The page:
A young barefoot boy stood alone in the hot African sun gazing upwards, as a bright silver object passed slowly overhead. He had no idea what it was, but they were commonplace, and posed no threat. Much like the sun, the moon and stars, for him they had always existed.
Aircraft no longer landed in Africa; it had been like that for more years than anyone could remember. All they ever did now was pass high over the continent as they journeyed from one part of the world to another.
The boy lowered his head and leaned forward, his bare black skin glistening in the sunlight. His hand gripped a long blade of grass which yielded as he gave it a sharp upwards tug. He bit off the soft juicy end portion, chewed once and swallowed. With deft movement he pushed the remaining stiff piece of the shaft between two of his rear teeth. A small scrap of meat from last night’s ‘indaba’ had become trapped there. Meat was considered a luxury and consumed only on special occasions. The boy had no parents, well, none that he could remember, but the people of his village took care of him. His life was simple and wants minimal. One contented day passed like any other.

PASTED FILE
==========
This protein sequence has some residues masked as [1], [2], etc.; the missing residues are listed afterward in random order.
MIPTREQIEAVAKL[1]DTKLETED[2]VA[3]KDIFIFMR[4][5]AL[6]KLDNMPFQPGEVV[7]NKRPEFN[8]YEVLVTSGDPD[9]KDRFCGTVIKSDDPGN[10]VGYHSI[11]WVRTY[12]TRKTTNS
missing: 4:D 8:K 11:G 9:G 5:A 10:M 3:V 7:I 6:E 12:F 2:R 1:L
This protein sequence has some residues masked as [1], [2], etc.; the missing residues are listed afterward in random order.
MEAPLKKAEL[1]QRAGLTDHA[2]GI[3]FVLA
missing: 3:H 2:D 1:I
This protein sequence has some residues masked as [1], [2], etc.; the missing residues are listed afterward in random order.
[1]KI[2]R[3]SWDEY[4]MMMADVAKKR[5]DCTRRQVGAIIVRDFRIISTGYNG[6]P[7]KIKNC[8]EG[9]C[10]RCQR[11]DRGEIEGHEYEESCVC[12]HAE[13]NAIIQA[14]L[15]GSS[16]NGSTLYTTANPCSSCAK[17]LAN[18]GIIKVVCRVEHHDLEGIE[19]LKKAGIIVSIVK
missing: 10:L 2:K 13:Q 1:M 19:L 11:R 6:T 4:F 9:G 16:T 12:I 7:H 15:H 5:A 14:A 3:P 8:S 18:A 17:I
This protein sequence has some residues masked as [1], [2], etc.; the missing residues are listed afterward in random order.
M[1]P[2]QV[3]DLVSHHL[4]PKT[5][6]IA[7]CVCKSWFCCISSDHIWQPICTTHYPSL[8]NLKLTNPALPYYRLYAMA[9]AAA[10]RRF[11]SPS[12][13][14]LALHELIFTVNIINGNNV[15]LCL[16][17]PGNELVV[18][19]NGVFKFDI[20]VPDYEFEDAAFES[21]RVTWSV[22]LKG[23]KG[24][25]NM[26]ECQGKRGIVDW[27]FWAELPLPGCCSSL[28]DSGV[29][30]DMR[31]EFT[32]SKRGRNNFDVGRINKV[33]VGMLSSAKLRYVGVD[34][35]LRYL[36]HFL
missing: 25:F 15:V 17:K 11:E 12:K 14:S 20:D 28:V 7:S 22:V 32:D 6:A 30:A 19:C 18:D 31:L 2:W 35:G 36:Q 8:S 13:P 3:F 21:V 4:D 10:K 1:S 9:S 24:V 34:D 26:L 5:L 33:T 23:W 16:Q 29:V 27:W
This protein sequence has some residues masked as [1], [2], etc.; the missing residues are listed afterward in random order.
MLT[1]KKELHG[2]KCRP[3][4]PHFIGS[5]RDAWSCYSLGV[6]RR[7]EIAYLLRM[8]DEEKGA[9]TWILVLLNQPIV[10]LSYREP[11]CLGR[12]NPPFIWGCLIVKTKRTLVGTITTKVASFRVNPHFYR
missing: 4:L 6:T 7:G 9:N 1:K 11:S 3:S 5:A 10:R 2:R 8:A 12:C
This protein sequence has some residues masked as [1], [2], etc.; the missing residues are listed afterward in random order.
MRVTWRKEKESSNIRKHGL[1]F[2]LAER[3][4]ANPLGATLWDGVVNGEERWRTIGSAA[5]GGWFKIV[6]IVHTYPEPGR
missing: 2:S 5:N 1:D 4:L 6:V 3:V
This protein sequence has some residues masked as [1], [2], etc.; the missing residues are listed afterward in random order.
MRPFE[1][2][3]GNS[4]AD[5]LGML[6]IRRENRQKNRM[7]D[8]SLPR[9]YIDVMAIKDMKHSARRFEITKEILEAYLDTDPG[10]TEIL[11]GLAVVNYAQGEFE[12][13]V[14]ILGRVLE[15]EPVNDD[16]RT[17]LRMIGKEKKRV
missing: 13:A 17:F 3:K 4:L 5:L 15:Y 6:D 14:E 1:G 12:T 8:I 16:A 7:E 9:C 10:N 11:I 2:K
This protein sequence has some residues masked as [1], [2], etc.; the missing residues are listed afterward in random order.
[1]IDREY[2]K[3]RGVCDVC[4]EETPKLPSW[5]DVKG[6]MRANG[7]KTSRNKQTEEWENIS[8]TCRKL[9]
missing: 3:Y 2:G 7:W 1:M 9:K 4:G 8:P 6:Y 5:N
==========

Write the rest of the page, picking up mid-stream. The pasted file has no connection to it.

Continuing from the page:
Satisfied he had cleared the obstruction from his teeth, the boy spat. He watched expressionless as a green-fly fell instantly upon the small saliva coated scrap, where it landed on the parched earth. The fly had barely begun to feast before a column of tiny red ants also found it. They would gladly have consumed the fly too, had it not immediately abandoned its prize and flown away. Within minutes the ants dissected the scrap and carried the pieces unceremoniously down into their nest.
In the past, many nations had tried to assist Africa by supplying material and financial aid, but more often than not it had the opposite effect. Corrupt officials simply enriched themselves, buying expensive cars and building grandiose houses. Little if any of the aid ever reached the people for whom it was intended.
Throughout the entire African continent, the infrastructure degraded, then finally collapsed. Roads and bridges crumbled, airports ceased to function and harbours silted up. Africa slid further and further into a state of lawlessness and decay, until the only way to prevent this contagion from spreading to the rest of the world was to isolate the entire continent.
The African populace, who by now were so preoccupied with simple basic survival, hardly noticed. Power lines were down and once the remaining home generators ran out of fuel and batteries were exhausted, all electronic communication fell silent. As the last aid worker left, contact with the rest of the world ceased. Africa had returned to its primal state.
The bright silver object faded slowly from view. For one brief moment, a puzzled frown appeared on the face of the boy, as if trying to recall something long forgotten. He shrugged, and padded slowly on as dry dust puffed out from beneath his feet.